### Vapor-Phase Fugacity

The reference state to choose in calculating the vapor-phase
fugacity is particularly simple: an ideal gas mixture. In this way,
the denominator in our fugacity definition becomes the partial
pressure of an ideal gas at the pressure of interest
($P_{tot}$).

$\mu_i - \mu_i^o = RT \ln \left [\frac{\hat
f_i}{y_iP_{tot}} \right ]$

##### Note:

At low pressures the fugacity approaches that of an ideal gas.
That is, it approaches the partial pressure of the species of
interest, which is why we write our reference fugacity as $\hat
f_i^o = y_iP_{tot}$.

Using this expression, we can define the deviation of the vapor
from its ideal reference.

##### Definition:

The **fugacity coefficient**, $\hat \phi_i$ is
defined as the ratio of the species fugacity in the vapor mixture
to the ideal gas reference state:

$\hat \phi_i = \frac{\hat f_i}{y_iP_{tot}}$

If one were interested in **calculating** this fugacity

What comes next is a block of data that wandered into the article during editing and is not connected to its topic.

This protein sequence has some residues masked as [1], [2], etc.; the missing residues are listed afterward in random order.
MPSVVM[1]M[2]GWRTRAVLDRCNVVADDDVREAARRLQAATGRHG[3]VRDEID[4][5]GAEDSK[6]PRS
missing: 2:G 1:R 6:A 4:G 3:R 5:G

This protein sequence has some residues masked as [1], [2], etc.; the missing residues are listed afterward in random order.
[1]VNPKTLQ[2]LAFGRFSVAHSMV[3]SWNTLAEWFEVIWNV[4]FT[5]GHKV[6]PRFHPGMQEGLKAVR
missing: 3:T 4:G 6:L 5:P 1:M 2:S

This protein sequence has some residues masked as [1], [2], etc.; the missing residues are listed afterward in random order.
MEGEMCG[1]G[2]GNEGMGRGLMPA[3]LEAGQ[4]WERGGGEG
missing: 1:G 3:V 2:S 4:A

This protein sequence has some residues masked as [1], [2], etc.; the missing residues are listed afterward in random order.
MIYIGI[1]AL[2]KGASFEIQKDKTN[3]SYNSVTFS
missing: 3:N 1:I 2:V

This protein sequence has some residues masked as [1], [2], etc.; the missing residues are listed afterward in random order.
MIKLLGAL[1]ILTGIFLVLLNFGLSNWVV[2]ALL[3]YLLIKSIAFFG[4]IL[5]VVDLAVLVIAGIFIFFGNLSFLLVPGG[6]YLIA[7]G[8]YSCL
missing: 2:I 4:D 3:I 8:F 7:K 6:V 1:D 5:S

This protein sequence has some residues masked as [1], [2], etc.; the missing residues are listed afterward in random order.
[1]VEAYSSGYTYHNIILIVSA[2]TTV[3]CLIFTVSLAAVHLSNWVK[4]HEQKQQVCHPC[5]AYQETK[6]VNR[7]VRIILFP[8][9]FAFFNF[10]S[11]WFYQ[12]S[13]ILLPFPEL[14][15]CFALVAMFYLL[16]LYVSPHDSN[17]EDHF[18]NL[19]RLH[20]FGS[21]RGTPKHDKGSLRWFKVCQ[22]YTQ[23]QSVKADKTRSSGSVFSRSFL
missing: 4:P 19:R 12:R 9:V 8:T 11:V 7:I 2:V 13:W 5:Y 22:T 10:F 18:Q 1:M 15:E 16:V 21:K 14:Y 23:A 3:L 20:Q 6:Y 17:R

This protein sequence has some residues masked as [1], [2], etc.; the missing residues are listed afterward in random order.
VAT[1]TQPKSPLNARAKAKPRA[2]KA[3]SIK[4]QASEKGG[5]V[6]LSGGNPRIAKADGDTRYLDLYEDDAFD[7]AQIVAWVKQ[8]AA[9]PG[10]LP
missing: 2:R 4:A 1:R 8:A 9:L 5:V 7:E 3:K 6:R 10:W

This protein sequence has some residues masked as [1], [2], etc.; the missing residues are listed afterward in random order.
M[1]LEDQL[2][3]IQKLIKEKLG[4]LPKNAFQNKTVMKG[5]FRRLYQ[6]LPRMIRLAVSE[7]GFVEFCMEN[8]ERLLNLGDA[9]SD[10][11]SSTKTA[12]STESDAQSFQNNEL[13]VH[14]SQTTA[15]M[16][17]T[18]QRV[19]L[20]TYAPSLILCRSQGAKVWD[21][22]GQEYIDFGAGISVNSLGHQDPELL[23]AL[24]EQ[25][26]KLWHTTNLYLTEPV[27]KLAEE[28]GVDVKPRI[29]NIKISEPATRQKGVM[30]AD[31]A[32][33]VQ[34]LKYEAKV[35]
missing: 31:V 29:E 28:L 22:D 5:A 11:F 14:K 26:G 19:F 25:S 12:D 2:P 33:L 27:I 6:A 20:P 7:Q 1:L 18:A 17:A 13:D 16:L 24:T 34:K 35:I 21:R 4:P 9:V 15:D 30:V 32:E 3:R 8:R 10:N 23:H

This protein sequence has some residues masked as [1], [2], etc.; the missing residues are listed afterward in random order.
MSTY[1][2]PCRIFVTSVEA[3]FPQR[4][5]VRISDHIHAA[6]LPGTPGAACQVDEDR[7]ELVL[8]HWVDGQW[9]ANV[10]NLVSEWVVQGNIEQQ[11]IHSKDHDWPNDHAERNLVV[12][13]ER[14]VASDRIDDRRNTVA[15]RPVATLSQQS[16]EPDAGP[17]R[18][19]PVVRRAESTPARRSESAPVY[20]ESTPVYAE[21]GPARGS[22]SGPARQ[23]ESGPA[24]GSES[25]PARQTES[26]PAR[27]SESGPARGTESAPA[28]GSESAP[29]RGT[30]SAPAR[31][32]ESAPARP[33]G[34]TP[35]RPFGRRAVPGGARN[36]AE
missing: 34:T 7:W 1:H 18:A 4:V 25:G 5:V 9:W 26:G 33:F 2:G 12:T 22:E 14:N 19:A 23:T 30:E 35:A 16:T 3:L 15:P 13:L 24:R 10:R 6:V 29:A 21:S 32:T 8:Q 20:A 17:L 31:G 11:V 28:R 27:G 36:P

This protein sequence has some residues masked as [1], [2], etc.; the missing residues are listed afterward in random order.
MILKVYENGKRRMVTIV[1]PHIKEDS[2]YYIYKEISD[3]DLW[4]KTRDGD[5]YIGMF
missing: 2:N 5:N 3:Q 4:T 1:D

coefficient at a given pressure $P_{tot}$ (and a temperature of
interest), we would integrate between a low pressure (where the
vapor will behave ideally) and the pressure of interest.

$\int_{P_{IG}}^{P_{sys}} \bar V_i dP = RT \ln \left [\hat
\phi_i \right ]$

When a vapor is behaving ideally, the fugacity coefficient,
$\hat \phi_i$, becomes equal to 1. This is easy to see by
recalling the above expression:

$\int_{P_{IG}}^{P_{IG}} \bar V_i dP = RT \ln \left [\hat
\phi_i \right ]$

If the gas behaves ideally, the integral becomes zero (because
the pressure to achieve ideal behavior approaches $P$).

##### Outcome:

Use the fugacity coefficient to calculate the vapor phase
fugacity.